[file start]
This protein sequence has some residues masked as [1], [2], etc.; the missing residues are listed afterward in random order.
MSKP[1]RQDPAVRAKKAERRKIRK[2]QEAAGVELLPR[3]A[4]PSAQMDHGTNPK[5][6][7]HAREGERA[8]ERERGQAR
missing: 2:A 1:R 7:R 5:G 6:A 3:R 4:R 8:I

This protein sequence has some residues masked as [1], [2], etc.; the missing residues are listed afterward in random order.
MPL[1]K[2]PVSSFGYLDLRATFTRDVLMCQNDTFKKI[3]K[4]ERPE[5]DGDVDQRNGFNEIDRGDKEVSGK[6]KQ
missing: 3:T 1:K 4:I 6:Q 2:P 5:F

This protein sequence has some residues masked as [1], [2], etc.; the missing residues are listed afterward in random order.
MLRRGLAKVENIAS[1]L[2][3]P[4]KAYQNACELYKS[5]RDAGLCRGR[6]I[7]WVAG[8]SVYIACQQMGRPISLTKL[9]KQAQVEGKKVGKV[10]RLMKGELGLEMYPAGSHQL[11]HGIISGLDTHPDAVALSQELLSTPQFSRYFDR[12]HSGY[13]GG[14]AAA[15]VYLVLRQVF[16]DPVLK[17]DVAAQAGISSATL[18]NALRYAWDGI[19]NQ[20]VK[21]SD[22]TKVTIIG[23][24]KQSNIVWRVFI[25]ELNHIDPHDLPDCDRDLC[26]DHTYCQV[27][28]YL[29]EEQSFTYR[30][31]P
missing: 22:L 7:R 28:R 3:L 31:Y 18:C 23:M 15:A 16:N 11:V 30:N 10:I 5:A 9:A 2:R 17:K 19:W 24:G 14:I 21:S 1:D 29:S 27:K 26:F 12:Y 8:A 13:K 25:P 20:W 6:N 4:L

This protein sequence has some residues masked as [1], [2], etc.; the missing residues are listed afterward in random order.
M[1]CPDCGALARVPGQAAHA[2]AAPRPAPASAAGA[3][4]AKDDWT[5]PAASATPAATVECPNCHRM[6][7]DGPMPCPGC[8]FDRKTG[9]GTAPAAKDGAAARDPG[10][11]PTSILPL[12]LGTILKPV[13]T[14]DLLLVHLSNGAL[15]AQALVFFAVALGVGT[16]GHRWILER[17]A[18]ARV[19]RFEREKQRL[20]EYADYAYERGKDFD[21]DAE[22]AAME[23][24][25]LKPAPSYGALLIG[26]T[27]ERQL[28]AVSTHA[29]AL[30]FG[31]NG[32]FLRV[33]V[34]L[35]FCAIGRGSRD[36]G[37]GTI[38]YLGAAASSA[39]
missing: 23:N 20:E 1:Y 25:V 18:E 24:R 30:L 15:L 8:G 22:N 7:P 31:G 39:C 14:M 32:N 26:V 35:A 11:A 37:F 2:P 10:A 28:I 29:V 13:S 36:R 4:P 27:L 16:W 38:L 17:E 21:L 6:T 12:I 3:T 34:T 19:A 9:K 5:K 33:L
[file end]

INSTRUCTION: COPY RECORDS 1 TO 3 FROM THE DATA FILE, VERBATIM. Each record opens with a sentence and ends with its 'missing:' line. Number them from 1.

This protein sequence has some residues masked as [1], [2], etc.; the missing residues are listed afterward in random order.
MSKP[1]RQDPAVRAKKAERRKIRK[2]QEAAGVELLPR[3]A[4]PSAQMDHGTNPK[5][6][7]HAREGERA[8]ERERGQAR
missing: 2:A 1:R 7:R 5:G 6:A 3:R 4:R 8:I

This protein sequence has some residues masked as [1], [2], etc.; the missing residues are listed afterward in random order.
MPL[1]K[2]PVSSFGYLDLRATFTRDVLMCQNDTFKKI[3]K[4]ERPE[5]DGDVDQRNGFNEIDRGDKEVSGK[6]KQ
missing: 3:T 1:K 4:I 6:Q 2:P 5:F

This protein sequence has some residues masked as [1], [2], etc.; the missing residues are listed afterward in random order.
MLRRGLAKVENIAS[1]L[2][3]P[4]KAYQNACELYKS[5]RDAGLCRGR[6]I[7]WVAG[8]SVYIACQQMGRPISLTKL[9]KQAQVEGKKVGKV[10]RLMKGELGLEMYPAGSHQL[11]HGIISGLDTHPDAVALSQELLSTPQFSRYFDR[12]HSGY[13]GG[14]AAA[15]VYLVLRQVF[16]DPVLK[17]DVAAQAGISSATL[18]NALRYAWDGI[19]NQ[20]VK[21]SD[22]TKVTIIG[23][24]KQSNIVWRVFI[25]ELNHIDPHDLPDCDRDLC[26]DHTYCQV[27][28]YL[29]EEQSFTYR[30][31]P
missing: 22:L 7:R 28:R 3:L 31:Y 18:C 23:M 15:A 16:N 11:V 30:N 10:I 5:A 9:A 2:R 17:K 19:W 24:G 14:I 21:S 1:D 29:S 27:K 26:F 12:Y 8:A 13:K 25:P 20:W 6:N 4:L